If writing-intensive courses are a high-impact practice
, as George Kuh and others have suggested, what can universities do to help students transition from these high-impact experiences into other contexts and apply what they’ve learned about writing? What bridging strategies (as Perkins and Salomon call them
) can faculty employ in their classes to facilitate mindful abstraction? How might course designs foster what King Beach calls critical transitions
? And how can colleges prepare students to be boundary crossers
when it comes to their writing? From 2011 to 2013, the Center for Engaged Learning sponsored a two-year, multi-institutional research seminar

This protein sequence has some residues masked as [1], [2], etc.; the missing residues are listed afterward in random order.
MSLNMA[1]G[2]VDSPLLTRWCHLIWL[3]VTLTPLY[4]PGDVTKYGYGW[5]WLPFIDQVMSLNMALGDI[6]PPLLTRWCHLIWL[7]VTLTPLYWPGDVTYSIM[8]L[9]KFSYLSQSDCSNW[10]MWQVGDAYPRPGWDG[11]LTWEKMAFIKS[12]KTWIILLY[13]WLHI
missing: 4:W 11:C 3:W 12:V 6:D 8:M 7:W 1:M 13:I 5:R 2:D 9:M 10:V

to explore these and other questions about writing transfer, and we’re featuring some of the resulting research this week in Critical Transitions Online
Here are some of the highlights:
- In first-year writing courses, content matters.
- Students need reiterative opportunities for reflection throughout their education.
- When considering students’ ability to transfer or adapt writing strategies, personal identities matter.
- Across the university, expectations for student writing often are misaligned.